The Napa County Sheriff’s Department has used the Nixle communication system since 2009. The system is a direct alert to all locals who sign up for updates from police, fire, and emergency activity in the area. Over the years it has gotten more timely, precise, and direct.  

What dictates the direction of fire? The answer is topography, mother nature, and the field load. What can humans control from the three? Mostly field load. Field load is the load of potential fuel (dense trees, underbrush, kindling) surrounding properties and forests within Napa. Much of it is out of our control, but efforts to maintain a safe perimeter around your property and dwellings can be a very effective fire prevention technique. Of course, there are no guarantees. If a spark lands in the wrong place, no amount of safe perimeter is going to help. 

Fire season is usually August through October, which are some of the driest and hottest months of the year. During the wet season—November through April—and fire preseason—May through July typically, but not always—firefighters, local trusts, volunteers, and local government workers do a lot of fire prevention prep work. Their goal is to decrease the intensity of a fire if it arrives to give firefighters a fighting chance.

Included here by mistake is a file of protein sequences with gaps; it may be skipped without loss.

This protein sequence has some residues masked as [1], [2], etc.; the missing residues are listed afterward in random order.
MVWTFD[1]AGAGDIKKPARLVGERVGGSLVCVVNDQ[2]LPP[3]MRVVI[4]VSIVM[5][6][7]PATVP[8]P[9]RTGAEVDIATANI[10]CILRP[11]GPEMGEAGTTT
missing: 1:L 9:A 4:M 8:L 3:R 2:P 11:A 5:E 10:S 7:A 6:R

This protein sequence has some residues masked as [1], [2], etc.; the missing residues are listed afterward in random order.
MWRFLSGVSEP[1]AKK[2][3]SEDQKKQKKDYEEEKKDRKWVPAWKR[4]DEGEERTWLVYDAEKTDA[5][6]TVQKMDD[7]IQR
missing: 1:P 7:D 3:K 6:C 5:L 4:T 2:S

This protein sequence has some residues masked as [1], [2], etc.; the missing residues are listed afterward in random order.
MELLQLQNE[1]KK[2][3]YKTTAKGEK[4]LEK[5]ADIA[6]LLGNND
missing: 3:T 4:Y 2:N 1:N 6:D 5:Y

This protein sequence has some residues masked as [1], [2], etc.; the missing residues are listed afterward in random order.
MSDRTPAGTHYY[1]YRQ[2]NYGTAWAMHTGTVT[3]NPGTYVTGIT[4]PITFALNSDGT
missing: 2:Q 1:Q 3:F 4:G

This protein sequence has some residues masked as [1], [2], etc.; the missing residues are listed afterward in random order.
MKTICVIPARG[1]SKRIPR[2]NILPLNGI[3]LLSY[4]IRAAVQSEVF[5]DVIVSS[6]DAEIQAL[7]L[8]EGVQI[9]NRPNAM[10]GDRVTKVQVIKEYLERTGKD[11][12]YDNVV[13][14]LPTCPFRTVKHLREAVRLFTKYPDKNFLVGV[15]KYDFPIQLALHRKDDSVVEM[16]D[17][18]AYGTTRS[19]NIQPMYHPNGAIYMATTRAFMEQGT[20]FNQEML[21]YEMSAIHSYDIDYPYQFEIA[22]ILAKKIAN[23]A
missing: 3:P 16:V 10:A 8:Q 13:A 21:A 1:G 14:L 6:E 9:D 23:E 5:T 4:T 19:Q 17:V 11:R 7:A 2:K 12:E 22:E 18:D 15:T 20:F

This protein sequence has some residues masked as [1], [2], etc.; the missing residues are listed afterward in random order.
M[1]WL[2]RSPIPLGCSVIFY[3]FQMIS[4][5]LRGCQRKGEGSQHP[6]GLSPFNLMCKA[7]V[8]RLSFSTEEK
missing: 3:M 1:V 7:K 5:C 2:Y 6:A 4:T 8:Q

There are four main methods used by local farmers, vintners, government workers, and fire prevention organizations like the Napa Land Trust:

  1. Controlled burns. This is mostly done in the wet season when fire risk is at its lowest.
  2. Rotational Grazing. Using livestock like goats and sheep to eat underbrush in hard-to-reach areas can be extremely effective. Many vineyards are using this to keep their undergrowth manageable for fire season. Generally speaking, vineyards are great fire breaks if managed well.